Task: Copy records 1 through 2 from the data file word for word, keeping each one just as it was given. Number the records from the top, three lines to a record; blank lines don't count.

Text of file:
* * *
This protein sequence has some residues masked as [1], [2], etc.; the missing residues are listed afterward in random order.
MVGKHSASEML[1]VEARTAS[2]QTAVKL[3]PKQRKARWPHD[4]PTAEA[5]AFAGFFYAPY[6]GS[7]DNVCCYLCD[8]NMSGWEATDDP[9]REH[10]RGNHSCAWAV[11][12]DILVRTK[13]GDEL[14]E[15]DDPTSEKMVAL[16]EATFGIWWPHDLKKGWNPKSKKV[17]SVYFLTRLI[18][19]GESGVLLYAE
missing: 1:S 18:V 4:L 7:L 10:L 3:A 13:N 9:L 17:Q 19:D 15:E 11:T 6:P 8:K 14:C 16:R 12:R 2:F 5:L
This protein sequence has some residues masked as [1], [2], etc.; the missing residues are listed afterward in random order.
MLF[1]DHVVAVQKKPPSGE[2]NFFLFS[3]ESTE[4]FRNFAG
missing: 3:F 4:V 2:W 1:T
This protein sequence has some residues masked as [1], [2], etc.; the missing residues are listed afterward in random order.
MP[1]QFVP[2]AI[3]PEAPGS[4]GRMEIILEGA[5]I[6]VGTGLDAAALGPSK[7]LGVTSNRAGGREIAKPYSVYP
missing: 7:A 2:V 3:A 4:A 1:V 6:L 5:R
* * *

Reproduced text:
This protein sequence has some residues masked as [1], [2], etc.; the missing residues are listed afterward in random order.
MVGKHSASEML[1]VEARTAS[2]QTAVKL[3]PKQRKARWPHD[4]PTAEA[5]AFAGFFYAPY[6]GS[7]DNVCCYLCD[8]NMSGWEATDDP[9]REH[10]RGNHSCAWAV[11][12]DILVRTK[13]GDEL[14]E[15]DDPTSEKMVAL[16]EATFGIWWPHDLKKGWNPKSKKV[17]SVYFLTRLI[18][19]GESGVLLYAE
missing: 1:S 18:V 4:L 7:L 10:L 3:A 13:N 9:L 17:Q 19:D 15:E 11:T 6:P 8:K 14:C 16:R 12:R 2:F 5:L
This protein sequence has some residues masked as [1], [2], etc.; the missing residues are listed afterward in random order.
MLF[1]DHVVAVQKKPPSGE[2]NFFLFS[3]ESTE[4]FRNFAG
missing: 3:F 4:V 2:W 1:T